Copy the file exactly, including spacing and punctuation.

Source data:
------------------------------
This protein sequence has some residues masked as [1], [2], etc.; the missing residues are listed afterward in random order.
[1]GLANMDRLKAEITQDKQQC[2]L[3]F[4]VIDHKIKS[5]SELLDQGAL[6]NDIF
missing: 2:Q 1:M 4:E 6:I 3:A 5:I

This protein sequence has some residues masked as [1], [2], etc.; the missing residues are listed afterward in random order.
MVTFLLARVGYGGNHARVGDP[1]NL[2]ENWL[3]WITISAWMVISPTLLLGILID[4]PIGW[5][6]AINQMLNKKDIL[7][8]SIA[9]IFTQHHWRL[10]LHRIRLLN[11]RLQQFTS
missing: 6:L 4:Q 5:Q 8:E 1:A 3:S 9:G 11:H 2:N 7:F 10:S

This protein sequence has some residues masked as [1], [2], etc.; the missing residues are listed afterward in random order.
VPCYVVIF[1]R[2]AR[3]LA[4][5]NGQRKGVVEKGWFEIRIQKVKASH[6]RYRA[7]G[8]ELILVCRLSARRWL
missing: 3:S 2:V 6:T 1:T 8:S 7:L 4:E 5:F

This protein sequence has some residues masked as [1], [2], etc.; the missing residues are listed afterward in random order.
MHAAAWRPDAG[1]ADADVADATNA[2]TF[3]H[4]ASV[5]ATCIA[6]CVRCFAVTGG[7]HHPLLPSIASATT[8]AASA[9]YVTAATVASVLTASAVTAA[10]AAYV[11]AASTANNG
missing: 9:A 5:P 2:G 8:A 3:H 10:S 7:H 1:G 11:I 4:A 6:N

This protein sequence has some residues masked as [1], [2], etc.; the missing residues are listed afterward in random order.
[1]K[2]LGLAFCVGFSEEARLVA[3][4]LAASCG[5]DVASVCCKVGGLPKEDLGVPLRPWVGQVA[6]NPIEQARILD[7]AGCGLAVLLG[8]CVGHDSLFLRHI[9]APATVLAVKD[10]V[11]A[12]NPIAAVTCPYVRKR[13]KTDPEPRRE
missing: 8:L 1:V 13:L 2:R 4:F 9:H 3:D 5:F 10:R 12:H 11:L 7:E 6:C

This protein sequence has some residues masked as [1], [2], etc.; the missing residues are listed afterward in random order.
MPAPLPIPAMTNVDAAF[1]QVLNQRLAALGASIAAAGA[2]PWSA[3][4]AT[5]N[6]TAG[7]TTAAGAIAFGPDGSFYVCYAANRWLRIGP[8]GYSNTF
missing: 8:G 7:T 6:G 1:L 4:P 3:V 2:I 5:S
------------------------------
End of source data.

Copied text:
This protein sequence has some residues masked as [1], [2], etc.; the missing residues are listed afterward in random order.
[1]GLANMDRLKAEITQDKQQC[2]L[3]F[4]VIDHKIKS[5]SELLDQGAL[6]NDIF
missing: 2:Q 1:M 4:E 6:I 3:A 5:I

This protein sequence has some residues masked as [1], [2], etc.; the missing residues are listed afterward in random order.
MVTFLLARVGYGGNHARVGDP[1]NL[2]ENWL[3]WITISAWMVISPTLLLGILID[4]PIGW[5][6]AINQMLNKKDIL[7][8]SIA[9]IFTQHHWRL[10]LHRIRLLN[11]RLQQFTS
missing: 6:L 4:Q 5:Q 8:E 1:A 3:S 9:G 11:H 2:N 7:F 10:S

This protein sequence has some residues masked as [1], [2], etc.; the missing residues are listed afterward in random order.
VPCYVVIF[1]R[2]AR[3]LA[4][5]NGQRKGVVEKGWFEIRIQKVKASH[6]RYRA[7]G[8]ELILVCRLSARRWL
missing: 3:S 2:V 6:T 1:T 8:S 7:L 4:E 5:F

This protein sequence has some residues masked as [1], [2], etc.; the missing residues are listed afterward in random order.
MHAAAWRPDAG[1]ADADVADATNA[2]TF[3]H[4]ASV[5]ATCIA[6]CVRCFAVTGG[7]HHPLLPSIASATT[8]AASA[9]YVTAATVASVLTASAVTAA[10]AAYV[11]AASTANNG
missing: 9:A 5:P 2:G 8:A 3:H 10:S 7:H 1:G 11:I 4:A 6:N

This protein sequence has some residues masked as [1], [2], etc.; the missing residues are listed afterward in random order.
[1]K[2]LGLAFCVGFSEEARLVA[3][4]LAASCG[5]DVASVCCKVGGLPKEDLGVPLRPWVGQVA[6]NPIEQARILD[7]AGCGLAVLLG[8]CVGHDSLFLRHI[9]APATVLAVKD[10]V[11]A[12]NPIAAVTCPYVRKR[13]KTDPEPRRE
missing: 8:L 1:V 13:L 2:R 4:F 9:H 3:D 5:F 10:R 12:H 11:L 7:E 6:C

This protein sequence has some residues masked as [1], [2], etc.; the missing residues are listed afterward in random order.
MPAPLPIPAMTNVDAAF[1]QVLNQRLAALGASIAAAGA[2]PWSA[3][4]AT[5]N[6]TAG[7]TTAAGAIAFGPDGSFYVCYAANRWLRIGP[8]GYSNTF
missing: 8:G 7:T 6:G 1:L 4:P 3:V 2:I 5:S